Razor + Tie Hatebreed are back in a big way in the form of ‘The Divinity of Purpose,’ the Connecticut mosh ‘n’ stomp hardcore band’s first disc for new label Razor & Tie. It’s anthemic, full of sing-along choruses and lyrical declarations, chunky riffing, battering ram drumming and more breakdowns than an insane asylum. It’s a totally moshable affair, comprised of tight, efficient and make-their-point-and-move on songs. The album opens with the blazing ‘Put It to the Torch,’ with frontman Jamey Jasta inviting you to burn off everything that threatens to take you down. It’s followed by ‘Honor Never Dies,’ which sounds like it could have fit nicely on the band’s 1997 full-length debut ‘Satisfaction Is the Death of Desire’ or even the 2002-issued follow up ‘Perseverance.’ It’s a true first-pumper, reminding you that “Sometimes, standing for what you believe / Means standing alone.” The unity that hardcore bands often pay lip service to takes actualized sonic form on ‘The Divinity of Purpose.’ On ‘Own Your World,’ Jasta asks, in robust, communal sing-along fashion, “Who’s got more heart than you?” and we can just imagine ‘Breed pits erupting with fists in the air, karate kicks being thrown and every person, regardless of their age or gender, singing along, declaring, “Fists up / Head high / We own the f—ing world tonight” – further proof that Hatebreed know how to construct a deep groove and a catchy chorus. ‘The Language’ begins with Slayer-inspired riffing, and is somewhat similar to ‘Doomsayer’ from ‘The Rise of Brutality,’ with its somewhat more complicated guitar work. But it’s still moshtastic just the same. ‘Dead Man Breathing’ has a similar construction, as well. At 12 tracks, ‘The Divinity of Purpose’ is subcompact and makes its points and moves on. It’s quick pacing, and short, shotgun-blast songs, make it the type of record you blast in the car on a road trip. But you might want to be careful, since the fury in the songs will find you stepping on the gas pedal a little heavier and you might end up with a ticket for your troubles. Other stand out tracks are the razor sharp ‘Before the Fight,’ where Jasta barks, “End the fight / Before the fight ends you,” or the old school punk rager ‘Indivisible,’ which borrows a little, homage-style, from Agnostic Front. The title track boasts some vocal effects, which help Jasta’s message rise to the top. Hatebreed have been delivering choppy, boot-to-the-throat moshcore for nearly two decades and they have returned to their signature, simple but slaughtering hardcore style, with an uplifting message on the album, as it is what made them one of the crucial bands of the ’00s. You can kick up dust in the pit and then just chill out with a frosty beverage afterwards, since a ‘Breed record always fully cleanses you of any anger or aggression you may have. If that ain’t sonic therapy, we don’t know what is.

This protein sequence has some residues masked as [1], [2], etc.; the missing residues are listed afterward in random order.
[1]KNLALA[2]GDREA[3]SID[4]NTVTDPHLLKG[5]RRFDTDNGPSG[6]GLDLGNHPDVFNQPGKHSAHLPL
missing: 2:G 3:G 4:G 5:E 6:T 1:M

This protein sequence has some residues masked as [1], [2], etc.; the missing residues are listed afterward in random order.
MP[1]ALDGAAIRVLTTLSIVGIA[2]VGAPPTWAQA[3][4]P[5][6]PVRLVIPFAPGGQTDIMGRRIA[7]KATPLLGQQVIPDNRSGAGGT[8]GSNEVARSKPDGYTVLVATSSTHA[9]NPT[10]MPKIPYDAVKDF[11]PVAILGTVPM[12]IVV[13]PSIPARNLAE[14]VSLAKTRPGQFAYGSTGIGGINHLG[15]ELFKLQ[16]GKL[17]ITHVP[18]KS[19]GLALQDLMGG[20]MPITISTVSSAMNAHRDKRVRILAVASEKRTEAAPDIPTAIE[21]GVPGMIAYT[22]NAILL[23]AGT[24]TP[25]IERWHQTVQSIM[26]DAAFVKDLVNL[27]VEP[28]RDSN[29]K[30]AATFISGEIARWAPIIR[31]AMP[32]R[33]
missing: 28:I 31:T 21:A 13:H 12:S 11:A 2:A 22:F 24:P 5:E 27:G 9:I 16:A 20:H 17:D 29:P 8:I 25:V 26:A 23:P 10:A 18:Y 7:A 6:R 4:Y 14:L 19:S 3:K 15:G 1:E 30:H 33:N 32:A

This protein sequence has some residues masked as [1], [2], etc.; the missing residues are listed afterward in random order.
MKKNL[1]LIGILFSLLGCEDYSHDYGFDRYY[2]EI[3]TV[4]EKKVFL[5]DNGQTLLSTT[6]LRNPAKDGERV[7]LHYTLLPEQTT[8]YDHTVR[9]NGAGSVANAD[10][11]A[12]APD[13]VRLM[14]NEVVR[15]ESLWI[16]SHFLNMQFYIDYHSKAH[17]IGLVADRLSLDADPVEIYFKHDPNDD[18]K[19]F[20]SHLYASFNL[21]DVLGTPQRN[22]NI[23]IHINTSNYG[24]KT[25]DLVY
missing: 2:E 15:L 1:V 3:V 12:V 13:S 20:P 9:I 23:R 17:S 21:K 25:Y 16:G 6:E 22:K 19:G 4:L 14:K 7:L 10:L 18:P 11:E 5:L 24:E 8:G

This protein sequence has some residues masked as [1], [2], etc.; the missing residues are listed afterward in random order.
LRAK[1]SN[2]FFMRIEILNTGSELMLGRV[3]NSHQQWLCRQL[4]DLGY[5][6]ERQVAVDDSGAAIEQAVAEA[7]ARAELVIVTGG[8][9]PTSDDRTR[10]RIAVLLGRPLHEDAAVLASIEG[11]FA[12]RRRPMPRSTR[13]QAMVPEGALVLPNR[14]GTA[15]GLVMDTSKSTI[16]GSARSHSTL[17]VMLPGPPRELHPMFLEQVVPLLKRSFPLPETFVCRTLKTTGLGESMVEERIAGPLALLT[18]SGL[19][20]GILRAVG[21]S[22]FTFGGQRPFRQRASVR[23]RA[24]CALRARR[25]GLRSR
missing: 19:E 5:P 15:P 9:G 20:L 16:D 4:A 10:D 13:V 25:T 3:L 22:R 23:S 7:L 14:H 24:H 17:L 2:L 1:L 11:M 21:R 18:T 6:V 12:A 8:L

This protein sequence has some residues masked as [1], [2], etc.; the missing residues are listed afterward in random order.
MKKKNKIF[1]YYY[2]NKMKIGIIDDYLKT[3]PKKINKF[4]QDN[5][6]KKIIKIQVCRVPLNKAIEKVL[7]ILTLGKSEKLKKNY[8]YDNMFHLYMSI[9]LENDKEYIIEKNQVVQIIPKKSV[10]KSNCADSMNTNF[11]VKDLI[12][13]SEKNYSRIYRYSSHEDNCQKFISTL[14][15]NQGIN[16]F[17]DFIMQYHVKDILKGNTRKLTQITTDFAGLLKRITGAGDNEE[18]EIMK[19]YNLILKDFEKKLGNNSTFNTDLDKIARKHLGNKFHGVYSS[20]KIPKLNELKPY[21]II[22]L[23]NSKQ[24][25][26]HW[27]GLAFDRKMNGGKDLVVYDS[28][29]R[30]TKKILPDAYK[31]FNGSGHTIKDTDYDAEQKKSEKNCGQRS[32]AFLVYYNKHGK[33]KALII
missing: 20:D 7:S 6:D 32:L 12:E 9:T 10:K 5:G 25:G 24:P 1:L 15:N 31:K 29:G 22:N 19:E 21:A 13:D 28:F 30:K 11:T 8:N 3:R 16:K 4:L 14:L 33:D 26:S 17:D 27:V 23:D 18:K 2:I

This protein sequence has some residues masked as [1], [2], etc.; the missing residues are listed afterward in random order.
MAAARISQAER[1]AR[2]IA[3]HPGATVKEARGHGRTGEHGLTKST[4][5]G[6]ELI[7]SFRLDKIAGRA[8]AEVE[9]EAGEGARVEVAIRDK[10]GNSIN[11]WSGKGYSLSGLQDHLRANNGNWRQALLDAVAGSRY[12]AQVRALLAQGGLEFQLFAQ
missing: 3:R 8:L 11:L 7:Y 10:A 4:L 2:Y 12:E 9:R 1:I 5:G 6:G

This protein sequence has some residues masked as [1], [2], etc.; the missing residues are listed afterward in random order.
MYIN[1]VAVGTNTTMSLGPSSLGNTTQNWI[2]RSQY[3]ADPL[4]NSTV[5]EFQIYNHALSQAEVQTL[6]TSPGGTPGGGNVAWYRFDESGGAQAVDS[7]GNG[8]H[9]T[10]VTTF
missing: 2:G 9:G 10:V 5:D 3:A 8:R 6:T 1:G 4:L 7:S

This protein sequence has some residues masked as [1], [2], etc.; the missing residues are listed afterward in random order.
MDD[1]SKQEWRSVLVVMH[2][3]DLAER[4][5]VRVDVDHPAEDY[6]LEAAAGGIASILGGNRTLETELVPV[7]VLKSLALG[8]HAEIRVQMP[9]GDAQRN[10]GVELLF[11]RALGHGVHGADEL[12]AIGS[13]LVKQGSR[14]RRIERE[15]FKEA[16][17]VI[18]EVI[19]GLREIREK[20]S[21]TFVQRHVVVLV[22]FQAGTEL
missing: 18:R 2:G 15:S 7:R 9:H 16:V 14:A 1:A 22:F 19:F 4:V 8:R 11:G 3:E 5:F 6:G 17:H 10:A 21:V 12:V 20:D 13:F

Schecter Guitar Research Schecter guitars and Motley Crue bassist Nikki Sixx have teamed up to create a new model of bass. The guitar company is planning to reveal the ‘Schecter Sixx’ signature series bass at the winter NAMM conference in Anaheim, Calif. on Jan. 26. Rock guitarists and bassists with a little extra cash in their pockets have been flocking to Schecter Guitar Research for decades to harness the company’s signature sound. Schecter has created guitars for Avenged Sevenfold ‘s Synyster Gates and Zacky Vengeance , Disturbed ‘s Dan Donegan and many more. The company is planning to release many new signature models in the near future, but the first of 2013 will be the Nikki Sixx ‘Schecter Sixx.’ “It was an exciting and creative process to work with Schecter on the new Schecter Sixx Signature Series Bass,” says Sixx. “It was important to all of us to design a bass that would feel right as well as sound amazing in the hands of all players, not just me. Every detail about the new Schecter Sixx comes from all of our collective experiences – whether it’s my 30 years of playing live and recording orSchecter’s unprecedented standards for making quality instruments for players of all genres. Simply said, this bass rocks!” Schecter’s Executive Vice President, Marc LaCorte adds, “I really felt as if we instantly gelled and were looking to accomplish the same goal with this project. Above all, it was so refreshing to see an artist of Nikki’s stature be so involved and genuinely concerned about every detail in the creation of this instrument.” Check out all the details and specs on the ‘Schecter Sixx’ bass here . Nikki Sixx is currently working with Motley Crue to create the band’s 10th full-length album, which Sixx is already calling “the best Crue album yet.” He’s also announced plans to work on a new disc from his other band Sixx: A.M. [button href=”http://loudwire.com/nikki-sixx-bassist-of-the-year-2012-loudwire-music-awards/” title=”Nikki Sixx Wins Bassist of the Year in the 2012 Loudwire Music Awards” align=”center”]